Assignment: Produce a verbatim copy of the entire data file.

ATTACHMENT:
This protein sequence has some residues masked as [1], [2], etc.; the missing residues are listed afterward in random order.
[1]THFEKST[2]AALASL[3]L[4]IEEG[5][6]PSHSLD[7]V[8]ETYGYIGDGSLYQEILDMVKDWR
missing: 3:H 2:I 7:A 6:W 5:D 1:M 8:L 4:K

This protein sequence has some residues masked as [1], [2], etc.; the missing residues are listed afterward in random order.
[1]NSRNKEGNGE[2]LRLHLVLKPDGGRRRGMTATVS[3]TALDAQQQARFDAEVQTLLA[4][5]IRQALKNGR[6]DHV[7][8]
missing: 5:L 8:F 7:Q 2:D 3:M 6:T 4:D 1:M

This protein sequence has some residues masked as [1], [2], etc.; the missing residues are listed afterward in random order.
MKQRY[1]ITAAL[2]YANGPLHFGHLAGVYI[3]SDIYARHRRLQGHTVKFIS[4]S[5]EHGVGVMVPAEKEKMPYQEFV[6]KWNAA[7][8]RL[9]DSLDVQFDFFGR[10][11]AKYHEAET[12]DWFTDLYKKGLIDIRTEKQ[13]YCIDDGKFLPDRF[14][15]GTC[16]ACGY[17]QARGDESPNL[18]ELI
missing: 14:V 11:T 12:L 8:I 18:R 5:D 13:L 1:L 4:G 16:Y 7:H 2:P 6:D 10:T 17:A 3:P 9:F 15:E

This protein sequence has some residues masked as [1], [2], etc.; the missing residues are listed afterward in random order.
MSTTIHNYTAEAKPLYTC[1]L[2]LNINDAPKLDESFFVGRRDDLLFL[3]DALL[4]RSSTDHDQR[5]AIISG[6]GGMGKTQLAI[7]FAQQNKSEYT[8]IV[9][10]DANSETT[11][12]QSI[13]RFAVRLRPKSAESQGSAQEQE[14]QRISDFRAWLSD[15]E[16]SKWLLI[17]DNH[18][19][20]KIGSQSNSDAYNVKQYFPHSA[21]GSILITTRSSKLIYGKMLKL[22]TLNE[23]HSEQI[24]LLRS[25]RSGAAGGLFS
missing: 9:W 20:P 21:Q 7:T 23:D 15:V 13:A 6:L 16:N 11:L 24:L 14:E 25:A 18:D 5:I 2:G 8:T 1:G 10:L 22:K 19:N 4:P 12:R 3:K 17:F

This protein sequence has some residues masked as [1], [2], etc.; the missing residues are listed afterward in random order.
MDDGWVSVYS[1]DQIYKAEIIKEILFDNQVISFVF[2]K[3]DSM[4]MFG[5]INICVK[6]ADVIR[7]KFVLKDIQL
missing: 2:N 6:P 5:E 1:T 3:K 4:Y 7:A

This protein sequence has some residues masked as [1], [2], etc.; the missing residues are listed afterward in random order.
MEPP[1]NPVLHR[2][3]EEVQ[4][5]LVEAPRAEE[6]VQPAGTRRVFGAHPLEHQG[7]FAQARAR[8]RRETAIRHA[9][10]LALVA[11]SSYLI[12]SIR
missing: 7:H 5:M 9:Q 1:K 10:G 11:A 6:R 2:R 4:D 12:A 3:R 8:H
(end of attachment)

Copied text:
This protein sequence has some residues masked as [1], [2], etc.; the missing residues are listed afterward in random order.
[1]THFEKST[2]AALASL[3]L[4]IEEG[5][6]PSHSLD[7]V[8]ETYGYIGDGSLYQEILDMVKDWR
missing: 3:H 2:I 7:A 6:W 5:D 1:M 8:L 4:K

This protein sequence has some residues masked as [1], [2], etc.; the missing residues are listed afterward in random order.
[1]NSRNKEGNGE[2]LRLHLVLKPDGGRRRGMTATVS[3]TALDAQQQARFDAEVQTLLA[4][5]IRQALKNGR[6]DHV[7][8]
missing: 5:L 8:F 7:Q 2:D 3:M 6:T 4:D 1:M

This protein sequence has some residues masked as [1], [2], etc.; the missing residues are listed afterward in random order.
MKQRY[1]ITAAL[2]YANGPLHFGHLAGVYI[3]SDIYARHRRLQGHTVKFIS[4]S[5]EHGVGVMVPAEKEKMPYQEFV[6]KWNAA[7][8]RL[9]DSLDVQFDFFGR[10][11]AKYHEAET[12]DWFTDLYKKGLIDIRTEKQ[13]YCIDDGKFLPDRF[14][15]GTC[16]ACGY[17]QARGDESPNL[18]ELI
missing: 14:V 11:T 12:L 8:I 18:R 5:D 13:L 1:L 4:G 16:Y 7:H 2:P 6:D 10:T 17:A 3:P 9:F 15:E

This protein sequence has some residues masked as [1], [2], etc.; the missing residues are listed afterward in random order.
MSTTIHNYTAEAKPLYTC[1]L[2]LNINDAPKLDESFFVGRRDDLLFL[3]DALL[4]RSSTDHDQR[5]AIISG[6]GGMGKTQLAI[7]FAQQNKSEYT[8]IV[9][10]DANSETT[11][12]QSI[13]RFAVRLRPKSAESQGSAQEQE[14]QRISDFRAWLSD[15]E[16]SKWLLI[17]DNH[18][19][20]KIGSQSNSDAYNVKQYFPHSA[21]GSILITTRSSKLIYGKMLKL[22]TLNE[23]HSEQI[24]LLRS[25]RSGAAGGLFS
missing: 9:W 20:P 21:Q 7:T 23:D 15:V 13:A 6:L 16:N 11:L 24:L 14:E 25:A 18:D 5:I 2:G 8:T 1:G 10:L 22:K 19:N 4:P 12:R 3:K 17:F

This protein sequence has some residues masked as [1], [2], etc.; the missing residues are listed afterward in random order.
MDDGWVSVYS[1]DQIYKAEIIKEILFDNQVISFVF[2]K[3]DSM[4]MFG[5]INICVK[6]ADVIR[7]KFVLKDIQL
missing: 2:N 6:P 5:E 1:T 3:K 4:Y 7:A

This protein sequence has some residues masked as [1], [2], etc.; the missing residues are listed afterward in random order.
MEPP[1]NPVLHR[2][3]EEVQ[4][5]LVEAPRAEE[6]VQPAGTRRVFGAHPLEHQG[7]FAQARAR[8]RRETAIRHA[9][10]LALVA[11]SSYLI[12]SIR
missing: 7:H 5:M 9:Q 1:K 10:G 11:A 6:R 2:R 4:D 12:A 3:R 8:H